Per Stein, Bazemore's significant salary next season—he has a player option for $19.3 million, which would eat up cap space at a time when a number of stars are set to hit the market—isn't dissuading teams from inquiring about his services.
As Stein noted, the interest "tells you that, in this marketplace, he's regarded as a difference-maker."
He also wrote that there are "more buyers than sellers in the marketplace, thanks in part to a Western Conference in which 14 of the 15 teams believe they are in contention for eight playoff spots." With more teams to vie for fewer players, Bazemore's value may only rise.
Of course, a few of those Western Conference teams might start slumping and consider selling off role players for draft assets later in the season. But teams like Atlanta, clearly out of the playoff picture, will field numerous calls in the next two months.
Bazemore undoubtedly could help a contender. The 29-year-old is averaging 13.2 points and 1.8 steals per game, shooting 44.3 percent from the field but just 31.3 percent from three, his lowest mark since his rookie season of 2012-13.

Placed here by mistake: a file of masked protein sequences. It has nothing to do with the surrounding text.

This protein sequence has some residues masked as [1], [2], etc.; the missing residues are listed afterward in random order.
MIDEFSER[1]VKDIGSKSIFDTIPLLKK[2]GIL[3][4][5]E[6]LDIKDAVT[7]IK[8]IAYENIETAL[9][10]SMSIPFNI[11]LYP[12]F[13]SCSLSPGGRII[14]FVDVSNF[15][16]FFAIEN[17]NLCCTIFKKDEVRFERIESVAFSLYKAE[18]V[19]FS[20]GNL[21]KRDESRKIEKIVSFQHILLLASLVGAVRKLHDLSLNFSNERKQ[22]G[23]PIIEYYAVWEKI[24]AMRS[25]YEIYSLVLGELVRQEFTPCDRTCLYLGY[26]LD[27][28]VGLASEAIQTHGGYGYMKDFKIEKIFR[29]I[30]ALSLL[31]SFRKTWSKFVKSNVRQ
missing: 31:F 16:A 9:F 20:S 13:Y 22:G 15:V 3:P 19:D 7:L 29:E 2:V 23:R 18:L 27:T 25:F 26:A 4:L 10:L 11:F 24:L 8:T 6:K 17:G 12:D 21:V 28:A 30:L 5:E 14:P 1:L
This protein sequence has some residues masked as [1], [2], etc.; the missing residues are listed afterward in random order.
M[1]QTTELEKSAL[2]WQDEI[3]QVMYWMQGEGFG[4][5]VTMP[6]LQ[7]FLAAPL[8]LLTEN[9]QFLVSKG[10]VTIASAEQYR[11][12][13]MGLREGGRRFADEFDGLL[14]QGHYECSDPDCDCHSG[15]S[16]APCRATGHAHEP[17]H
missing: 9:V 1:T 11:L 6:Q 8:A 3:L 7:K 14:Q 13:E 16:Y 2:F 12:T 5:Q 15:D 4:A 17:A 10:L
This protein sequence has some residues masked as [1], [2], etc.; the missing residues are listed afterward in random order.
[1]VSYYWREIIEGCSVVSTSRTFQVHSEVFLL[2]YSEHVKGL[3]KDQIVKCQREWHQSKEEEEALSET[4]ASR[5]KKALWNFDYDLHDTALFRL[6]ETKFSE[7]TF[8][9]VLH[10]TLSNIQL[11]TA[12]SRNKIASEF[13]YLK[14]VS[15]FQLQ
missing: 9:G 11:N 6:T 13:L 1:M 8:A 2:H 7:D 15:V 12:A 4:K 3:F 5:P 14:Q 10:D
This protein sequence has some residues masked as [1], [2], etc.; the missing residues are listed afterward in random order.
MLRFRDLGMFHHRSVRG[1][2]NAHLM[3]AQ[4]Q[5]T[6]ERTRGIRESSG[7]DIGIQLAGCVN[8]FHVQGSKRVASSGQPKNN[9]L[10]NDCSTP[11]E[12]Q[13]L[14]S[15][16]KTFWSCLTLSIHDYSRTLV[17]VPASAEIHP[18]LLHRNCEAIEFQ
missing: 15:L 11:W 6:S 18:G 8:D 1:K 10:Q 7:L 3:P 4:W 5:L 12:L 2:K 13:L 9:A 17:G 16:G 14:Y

For his career, he's shot 35.5 percent from deep.
Two-way wings are always in high demand, even when they are arguably overpaid like Bazemore. He may be most attractive to top teams that feel they are a player or two away from making a deep postseason run but are unlikely to be major players in free agency, and therefore are more comfortable absorbing his significant salary.
In other words, it would be surprising to see Bazemore finish the season in Atlanta.